As Richard Nixon's self-declared "war on drugs" reaches its 50th birthday -- he declared drugs "public enemy number one" and pledged to "fight and defeat that enemy" at a June 17, 1971 press conference -- a pair of US representatives are ready to end the half-century campaign that has seen hundreds of billions of dollars burned, millions of people arrested, and relationships between communities and law enforcement strained, all without ever even coming close to defeating that "enemy."Preempting the Nixonian half-centennial, on June 15, Representatives Bonnie Watson Coleman (D-NJ) and Cori Bush (D-MO) unveiled the Drug Policy Reform Act (DPRA), whose most striking provision is drug decriminalization. The bill would do away with federal criminal penalties for drug possession, a huge step away from drug war orthodoxy.
And although the vast majority of drug possession arrests are conducted by state and local police under state drugs law -- there were more than 1.5 million drug arrests of all sorts in 2019 and the DEA accounted for only slightly more than 26,000 of them -- the bill is not merely symbolic. It would also penalize states that do not adopt decriminalization by limiting their access to funds from federal law enforcement grant programs.
In line with shifting from a law enforcement approach to drug use to a public health approach, the bill significantly would move regulation over drugs from the Justice Department to the Department of Health and Human Services. The bill also features a number of other provisions, from expunging past records and allowing currently serving inmates to seek resentencing to removing many of the collateral consequences of a drug possession conviction, such as the loss of voting rights and employment opportunities, the denial of public benefits such as food stamps, and deportation for non-citizens.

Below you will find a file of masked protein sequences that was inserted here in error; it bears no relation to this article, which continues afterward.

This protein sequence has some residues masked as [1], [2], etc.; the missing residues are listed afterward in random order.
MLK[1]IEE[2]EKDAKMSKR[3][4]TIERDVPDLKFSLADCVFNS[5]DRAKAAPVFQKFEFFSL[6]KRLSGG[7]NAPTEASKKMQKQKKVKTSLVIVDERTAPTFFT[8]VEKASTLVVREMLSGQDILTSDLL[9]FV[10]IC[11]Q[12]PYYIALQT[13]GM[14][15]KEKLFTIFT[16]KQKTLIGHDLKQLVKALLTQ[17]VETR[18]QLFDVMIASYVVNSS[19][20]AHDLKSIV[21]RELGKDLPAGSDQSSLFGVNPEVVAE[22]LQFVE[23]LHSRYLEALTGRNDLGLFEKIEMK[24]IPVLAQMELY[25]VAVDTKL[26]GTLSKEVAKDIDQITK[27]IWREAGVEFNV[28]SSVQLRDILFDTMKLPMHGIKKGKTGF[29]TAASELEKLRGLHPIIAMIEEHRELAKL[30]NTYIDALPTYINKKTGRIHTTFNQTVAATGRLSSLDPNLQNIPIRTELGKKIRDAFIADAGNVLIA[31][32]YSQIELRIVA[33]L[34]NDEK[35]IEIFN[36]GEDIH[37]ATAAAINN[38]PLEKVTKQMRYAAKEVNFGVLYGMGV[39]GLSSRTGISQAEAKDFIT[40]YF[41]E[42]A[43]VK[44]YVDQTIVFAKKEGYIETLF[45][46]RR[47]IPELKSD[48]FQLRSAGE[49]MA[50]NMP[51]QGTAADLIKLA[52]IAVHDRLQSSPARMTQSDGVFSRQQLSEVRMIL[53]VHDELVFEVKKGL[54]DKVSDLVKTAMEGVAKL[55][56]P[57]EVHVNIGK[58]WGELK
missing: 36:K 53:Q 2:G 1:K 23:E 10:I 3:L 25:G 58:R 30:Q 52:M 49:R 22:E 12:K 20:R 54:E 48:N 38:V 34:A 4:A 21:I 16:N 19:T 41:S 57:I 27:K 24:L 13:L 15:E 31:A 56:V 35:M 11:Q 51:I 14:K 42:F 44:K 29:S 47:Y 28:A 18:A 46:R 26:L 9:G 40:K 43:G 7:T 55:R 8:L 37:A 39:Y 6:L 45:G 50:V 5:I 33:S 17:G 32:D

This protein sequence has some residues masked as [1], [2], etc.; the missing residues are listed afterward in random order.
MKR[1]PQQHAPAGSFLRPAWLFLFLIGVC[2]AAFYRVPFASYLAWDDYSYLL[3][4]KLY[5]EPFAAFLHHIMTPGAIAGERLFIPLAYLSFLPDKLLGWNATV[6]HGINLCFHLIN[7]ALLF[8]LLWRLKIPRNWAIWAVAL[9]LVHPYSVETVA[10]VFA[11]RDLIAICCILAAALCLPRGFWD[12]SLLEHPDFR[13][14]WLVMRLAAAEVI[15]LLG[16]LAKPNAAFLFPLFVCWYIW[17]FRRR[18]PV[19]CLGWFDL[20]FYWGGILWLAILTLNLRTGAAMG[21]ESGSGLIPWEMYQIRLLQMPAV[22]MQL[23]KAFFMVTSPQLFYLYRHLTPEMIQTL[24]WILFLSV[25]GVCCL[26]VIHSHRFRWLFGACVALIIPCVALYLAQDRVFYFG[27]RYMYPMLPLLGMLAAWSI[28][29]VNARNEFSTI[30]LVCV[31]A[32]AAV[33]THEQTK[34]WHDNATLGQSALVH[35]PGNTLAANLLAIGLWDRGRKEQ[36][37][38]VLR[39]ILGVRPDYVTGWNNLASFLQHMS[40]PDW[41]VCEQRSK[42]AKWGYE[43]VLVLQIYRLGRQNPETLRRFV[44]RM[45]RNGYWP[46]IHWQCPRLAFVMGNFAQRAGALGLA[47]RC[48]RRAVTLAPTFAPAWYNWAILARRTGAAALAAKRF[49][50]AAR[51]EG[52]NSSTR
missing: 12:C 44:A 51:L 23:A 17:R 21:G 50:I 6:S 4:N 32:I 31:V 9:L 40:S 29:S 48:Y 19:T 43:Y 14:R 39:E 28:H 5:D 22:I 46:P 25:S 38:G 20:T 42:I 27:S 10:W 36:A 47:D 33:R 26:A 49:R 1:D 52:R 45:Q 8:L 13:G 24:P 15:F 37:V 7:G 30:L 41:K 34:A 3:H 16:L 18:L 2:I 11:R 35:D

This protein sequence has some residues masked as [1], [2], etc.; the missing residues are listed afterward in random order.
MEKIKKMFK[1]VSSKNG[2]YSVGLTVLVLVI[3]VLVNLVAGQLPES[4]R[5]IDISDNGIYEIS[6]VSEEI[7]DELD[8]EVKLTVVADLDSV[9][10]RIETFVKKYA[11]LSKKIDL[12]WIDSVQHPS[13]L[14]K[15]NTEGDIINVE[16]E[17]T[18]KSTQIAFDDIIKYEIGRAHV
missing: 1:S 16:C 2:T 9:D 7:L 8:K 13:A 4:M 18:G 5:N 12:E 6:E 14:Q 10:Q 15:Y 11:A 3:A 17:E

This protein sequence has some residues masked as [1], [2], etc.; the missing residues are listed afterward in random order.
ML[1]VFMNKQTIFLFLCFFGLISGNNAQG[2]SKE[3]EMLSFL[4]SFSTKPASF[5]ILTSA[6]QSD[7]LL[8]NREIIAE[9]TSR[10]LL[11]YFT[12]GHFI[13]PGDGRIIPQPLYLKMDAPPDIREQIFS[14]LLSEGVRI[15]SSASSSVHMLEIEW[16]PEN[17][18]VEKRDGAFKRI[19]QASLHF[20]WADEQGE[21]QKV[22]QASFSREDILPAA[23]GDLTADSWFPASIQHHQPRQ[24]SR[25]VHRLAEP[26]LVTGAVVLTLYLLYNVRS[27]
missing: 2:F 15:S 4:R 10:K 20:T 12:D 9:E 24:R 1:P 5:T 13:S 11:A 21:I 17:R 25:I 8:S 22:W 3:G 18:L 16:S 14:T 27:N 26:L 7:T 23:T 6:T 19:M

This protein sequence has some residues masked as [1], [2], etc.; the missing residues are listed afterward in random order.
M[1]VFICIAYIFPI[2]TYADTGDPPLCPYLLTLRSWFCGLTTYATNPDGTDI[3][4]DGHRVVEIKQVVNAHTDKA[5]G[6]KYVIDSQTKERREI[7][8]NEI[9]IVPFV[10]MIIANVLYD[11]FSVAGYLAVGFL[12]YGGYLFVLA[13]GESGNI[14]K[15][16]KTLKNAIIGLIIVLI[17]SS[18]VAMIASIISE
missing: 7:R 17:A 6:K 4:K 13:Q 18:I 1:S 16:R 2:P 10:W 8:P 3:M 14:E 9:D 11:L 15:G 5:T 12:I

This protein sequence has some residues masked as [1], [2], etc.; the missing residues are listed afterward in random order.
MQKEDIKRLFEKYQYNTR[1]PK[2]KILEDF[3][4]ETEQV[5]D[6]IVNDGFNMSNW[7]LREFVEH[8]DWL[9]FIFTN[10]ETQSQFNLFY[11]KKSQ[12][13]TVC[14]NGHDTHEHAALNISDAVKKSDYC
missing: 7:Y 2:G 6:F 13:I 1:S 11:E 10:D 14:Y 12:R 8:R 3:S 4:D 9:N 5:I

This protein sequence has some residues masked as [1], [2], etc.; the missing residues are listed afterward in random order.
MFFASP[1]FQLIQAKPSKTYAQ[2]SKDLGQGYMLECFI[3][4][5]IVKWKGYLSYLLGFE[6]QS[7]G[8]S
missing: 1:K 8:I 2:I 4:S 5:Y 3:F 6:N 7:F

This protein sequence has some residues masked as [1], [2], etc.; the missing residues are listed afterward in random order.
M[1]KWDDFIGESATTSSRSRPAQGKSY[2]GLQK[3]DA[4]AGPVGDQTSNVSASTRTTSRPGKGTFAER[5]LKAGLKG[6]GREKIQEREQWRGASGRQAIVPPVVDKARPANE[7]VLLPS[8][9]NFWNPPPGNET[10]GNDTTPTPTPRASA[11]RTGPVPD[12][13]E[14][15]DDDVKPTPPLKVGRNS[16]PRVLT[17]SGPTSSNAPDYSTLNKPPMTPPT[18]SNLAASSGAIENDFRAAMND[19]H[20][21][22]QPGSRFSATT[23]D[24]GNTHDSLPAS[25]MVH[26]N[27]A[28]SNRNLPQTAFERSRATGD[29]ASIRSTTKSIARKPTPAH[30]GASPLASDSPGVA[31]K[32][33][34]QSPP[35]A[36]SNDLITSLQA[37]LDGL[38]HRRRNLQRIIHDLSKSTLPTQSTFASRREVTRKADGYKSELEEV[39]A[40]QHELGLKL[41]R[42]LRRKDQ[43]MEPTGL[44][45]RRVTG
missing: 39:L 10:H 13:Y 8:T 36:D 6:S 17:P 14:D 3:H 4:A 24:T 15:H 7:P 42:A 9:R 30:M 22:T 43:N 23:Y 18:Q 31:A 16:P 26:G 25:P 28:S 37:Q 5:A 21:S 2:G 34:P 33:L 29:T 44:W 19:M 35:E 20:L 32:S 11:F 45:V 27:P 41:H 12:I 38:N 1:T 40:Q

"The United States has not simply failed in how we carried out the War on Drugs -- the War on Drugs stands as a stain on our national conscience since its very inception," said Rep. Watson Coleman in a press release accompanying the roll-out of the bill.
"Begun in 1972 as a cynical political tactic of the Nixon Administration, the War on Drugs has destroyed the lives of countless Americans and their families. As we work to address the opioid epidemic, it is essential that we change tactics in how we address drug use away from the failed punitive approach to a health-based and evidence-based approach," Watson Coleman continued.
"Growing up in St. Louis, I saw the crack-cocaine epidemic rob my community of so many lives," said Rep. Bush in the joint press release. "I lived through a malicious marijuana war that saw Black people arrested for possession at three times the rate of their white counterparts, even though usage rates are similar. As a nurse, I’ve watched Black families criminalized for heroin use while white families are treated for opioid use. And now, as a Congresswoman, I am seeing the pattern repeat itself with fentanyl, as the DEA presses for an expanded classification that would criminalize possession and use. This punitive approach creates more pain, increases substance use, and leaves millions of people to live in shame and isolation with limited support and healing. It's time to put wellness and compassion ahead of trauma and punishment."